NBN Speeds Begin To Recover From COVID-19 Demand
According to the ACCC’s Measuring Broadband Australia report, NBN speeds have begun to recover from the spike in demand and lower speeds brought on by COVID-19 restrictions during March.
At the onset of the COVID-19 lockdowns, with more Australians working and learning from home, NBN speeds and performance declined significantly. NBN Co’s 50Mps and 100Mbps speed tiers respectively dropped by 14% and 23%.
To mitigate this, NBN Co offered retail service providers (RSPs) 40% extra network capacity for free, which has proven very effective.
These efforts have also been assisted by streaming providers lowering their bandwidth, which reduces picture quality slightly, but eases demand on the NBN, particularly during busy periods.
For example, YouTube and Netflix have both reduced the bandwidth streams of their videos. While Netflix has begun to restore bitrates to normal levels in Europe, they have not begun to do this in Australia yet.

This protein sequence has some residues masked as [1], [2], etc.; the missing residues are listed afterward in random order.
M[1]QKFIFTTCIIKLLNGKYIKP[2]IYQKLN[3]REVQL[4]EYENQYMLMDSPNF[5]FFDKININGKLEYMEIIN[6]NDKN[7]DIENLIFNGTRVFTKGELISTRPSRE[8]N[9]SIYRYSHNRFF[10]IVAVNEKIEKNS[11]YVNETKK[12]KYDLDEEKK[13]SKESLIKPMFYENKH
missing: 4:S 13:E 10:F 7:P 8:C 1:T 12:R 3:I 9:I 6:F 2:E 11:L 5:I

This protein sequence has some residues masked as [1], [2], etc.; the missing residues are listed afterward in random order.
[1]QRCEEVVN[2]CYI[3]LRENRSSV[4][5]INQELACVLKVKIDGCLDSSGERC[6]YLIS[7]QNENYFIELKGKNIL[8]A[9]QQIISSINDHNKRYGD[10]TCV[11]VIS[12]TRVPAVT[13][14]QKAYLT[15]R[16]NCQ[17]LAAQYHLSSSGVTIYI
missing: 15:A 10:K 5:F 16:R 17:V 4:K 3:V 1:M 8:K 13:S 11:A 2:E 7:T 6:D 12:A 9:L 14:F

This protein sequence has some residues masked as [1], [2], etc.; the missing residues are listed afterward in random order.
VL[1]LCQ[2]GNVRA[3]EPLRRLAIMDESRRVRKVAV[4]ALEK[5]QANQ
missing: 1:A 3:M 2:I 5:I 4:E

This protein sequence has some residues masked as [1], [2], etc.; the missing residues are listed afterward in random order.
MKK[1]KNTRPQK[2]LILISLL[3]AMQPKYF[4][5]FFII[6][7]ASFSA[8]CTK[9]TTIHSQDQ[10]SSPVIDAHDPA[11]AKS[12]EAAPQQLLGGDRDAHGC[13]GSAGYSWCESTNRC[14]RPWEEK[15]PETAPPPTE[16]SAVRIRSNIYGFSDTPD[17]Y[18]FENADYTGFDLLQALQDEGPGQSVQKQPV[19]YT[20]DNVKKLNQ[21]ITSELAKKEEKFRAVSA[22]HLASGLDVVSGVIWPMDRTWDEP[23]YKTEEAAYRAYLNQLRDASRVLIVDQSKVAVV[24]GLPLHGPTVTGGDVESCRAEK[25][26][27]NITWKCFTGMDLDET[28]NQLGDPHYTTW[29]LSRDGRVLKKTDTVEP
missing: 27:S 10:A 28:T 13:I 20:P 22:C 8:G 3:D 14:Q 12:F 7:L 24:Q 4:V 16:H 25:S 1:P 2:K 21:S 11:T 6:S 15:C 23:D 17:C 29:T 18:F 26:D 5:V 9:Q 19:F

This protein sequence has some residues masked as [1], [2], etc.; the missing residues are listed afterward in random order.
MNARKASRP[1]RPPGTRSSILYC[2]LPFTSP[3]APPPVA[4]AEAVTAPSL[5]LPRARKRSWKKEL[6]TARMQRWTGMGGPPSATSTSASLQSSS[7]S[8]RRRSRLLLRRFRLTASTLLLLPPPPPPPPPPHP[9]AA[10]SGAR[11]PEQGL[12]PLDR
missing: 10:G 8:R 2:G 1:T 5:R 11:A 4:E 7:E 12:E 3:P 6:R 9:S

A Netflix spokesperson told ChannelNews: “As network conditions improve we will begin lifting the bit rate caps we introduced in March on a country-by-country basis. In the last two months we’ve added more than four times the normal capacity to deal with the increased demand and help maintain the quality of our service for members.”
“Broadband services have experienced unprecedented demand during the COVID-19 pandemic, as many people and small businesses have been working from home and making increased use of telehealth, online learning and other services,” ACCC Chair Rod Sims said.
“The most recent data from our Measuring Broadband Australia volunteers shows daytime NBN speeds have not been impacted by this additional demand, and evening speeds are mostly holding up well,” Sims said.
The Measuring Broadband Australia report also reveals that the cheaper NBN50 service (offering speeds of 50 Mbps) is generally adequate to support most households. The NBN100 service (with speeds of 100 Mbps) is roughly $20 more expensive than the NBN50 service.